This Healthy Eating Week we’re challenging you to banquet on butternut squash, munch more mangos, polish off the peas and generally eat more veg! We’ve all heard of 5 a day, but most of us are struggling to hit that target. So this week, we’re encouraging you to focus on small changes to rack up the numbers and hit 5 or more!

Where does 5-a-day come from?

Currently governmental guidelines encourage us to eat at least 5 portions of fruit and veg a day – just over a third of what we eat a day, illustrated in the Eatwell guide (1) is based on recommendations from the World Health Organization’s (WHO) research which concluded that consumption of more than 400g of fruit and veg was linked to reduced risk of death from chronic disease (2).  So for us that means; 5 x 80g portions = 400g.

There’s confusion around this message however as around the globe there are a variety of different campaigns. France and Germany have adopted a similar 5-a-day message (3). Whereas in the USA the campaign, ‘fruit and veggies – more matters’ launched in 2007 (4), focuses on increasing consumption rather than setting a specific target. Canada released their new dietary guidelines in January 2019 (5). Their stance on fruit and veg has one of the simplest messages ‘have plenty of vegetables and fruit’, with accompanying plate showing fruit and veg taking up approximately half of the plate. In addition, the guidelines go beyond this and encourage a variety of habits alongside food choice which can contribute to healthy eating. This Includes being mindful of eating habits, cooking at home, and enjoyment of food, sharing food with others, wariness of food marketing and the use of food labels.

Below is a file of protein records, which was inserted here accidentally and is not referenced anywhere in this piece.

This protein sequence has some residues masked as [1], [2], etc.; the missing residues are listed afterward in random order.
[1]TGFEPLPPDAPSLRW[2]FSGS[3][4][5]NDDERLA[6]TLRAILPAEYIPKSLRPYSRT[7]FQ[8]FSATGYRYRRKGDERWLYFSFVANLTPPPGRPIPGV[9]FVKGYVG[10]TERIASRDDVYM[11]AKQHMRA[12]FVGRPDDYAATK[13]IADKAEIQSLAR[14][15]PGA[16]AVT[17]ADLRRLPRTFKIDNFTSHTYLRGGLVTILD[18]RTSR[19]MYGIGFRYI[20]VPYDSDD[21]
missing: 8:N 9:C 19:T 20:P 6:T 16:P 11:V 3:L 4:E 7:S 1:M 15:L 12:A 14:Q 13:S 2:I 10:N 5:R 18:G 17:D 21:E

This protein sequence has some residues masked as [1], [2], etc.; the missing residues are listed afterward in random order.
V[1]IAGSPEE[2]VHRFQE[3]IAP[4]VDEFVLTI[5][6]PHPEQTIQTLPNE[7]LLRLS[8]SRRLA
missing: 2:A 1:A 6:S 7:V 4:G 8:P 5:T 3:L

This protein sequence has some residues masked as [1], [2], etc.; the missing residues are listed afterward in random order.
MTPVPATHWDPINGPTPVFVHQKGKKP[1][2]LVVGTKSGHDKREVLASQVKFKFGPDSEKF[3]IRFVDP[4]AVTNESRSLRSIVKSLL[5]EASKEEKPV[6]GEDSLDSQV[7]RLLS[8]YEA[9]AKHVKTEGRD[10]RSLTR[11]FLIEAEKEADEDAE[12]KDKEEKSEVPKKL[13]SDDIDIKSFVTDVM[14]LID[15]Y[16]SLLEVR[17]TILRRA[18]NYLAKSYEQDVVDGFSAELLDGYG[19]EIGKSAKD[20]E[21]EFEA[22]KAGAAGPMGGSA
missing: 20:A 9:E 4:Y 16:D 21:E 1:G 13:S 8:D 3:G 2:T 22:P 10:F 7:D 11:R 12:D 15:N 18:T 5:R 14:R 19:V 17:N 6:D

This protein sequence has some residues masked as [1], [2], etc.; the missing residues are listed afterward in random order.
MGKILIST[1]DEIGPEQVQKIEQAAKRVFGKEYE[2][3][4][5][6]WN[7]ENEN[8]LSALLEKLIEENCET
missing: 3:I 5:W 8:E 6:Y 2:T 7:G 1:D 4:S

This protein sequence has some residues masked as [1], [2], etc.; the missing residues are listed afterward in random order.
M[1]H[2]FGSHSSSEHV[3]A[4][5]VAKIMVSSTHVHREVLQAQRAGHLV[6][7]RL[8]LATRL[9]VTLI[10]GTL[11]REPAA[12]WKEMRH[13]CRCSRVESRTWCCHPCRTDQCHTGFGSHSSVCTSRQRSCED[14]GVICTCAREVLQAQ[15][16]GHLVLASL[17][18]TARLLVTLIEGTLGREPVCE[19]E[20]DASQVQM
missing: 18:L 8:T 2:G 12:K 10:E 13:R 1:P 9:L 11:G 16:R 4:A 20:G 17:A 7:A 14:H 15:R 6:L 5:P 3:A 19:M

Although there seems to be a variety of different campaigns, what remains consistent is the emphasis on variety and increased consumption.

Does it work?

Dietary surveys in the UK capture our eating habits over a period of time. The latest release showed that only 31 % of men and 32% of women (65-74 year olds) are consuming the recommended ‘5 A Day’ (6). The question remains as to why this statistic is so low? Literature sources explore the reasoning behind this. They cite factors such as knowledge, price, time and cooking skills all as potential reasons.

Why is it so important?

As mentioned above the guideline for 5-a-day came from research which linked fruit and veg consumption with positive health outcomes. Fruit and veg not only taste great, are incredibly versatile, but also contain essential vitamins, minerals, phytochemicals and fibre which are all important to our health.

A variety of studies have illustrated that diets rich in a diverse range of fruit and veg have a lower risk of developing many diseases such some cancers (7), heart disease (8) and stroke (9). The overriding message is that the more fruit and veg a day the better.

Is there an optimal level?

Research published in 2017 (10) by a research team at UCL looked to re-examine the relationship between fruit and veg consumption and health. Using national survey data from 2001-2008 a total of 65,226 participants aged 35+ years were analysed to assess the relationship between fruit and veg consumption and health. Their analysis showed that those consuming more than 7 portions of fruit and veg a day had the lowest risk of death.  Interestingly however, improvements were seen in those who consumed greater than three portions, compared to those who ate less than one. This paper also explored some possible barriers to consumption of fruit and veg which included:

  • Difficulty changing habits
  • Lack of time
  • Cost
  • Lack of motivation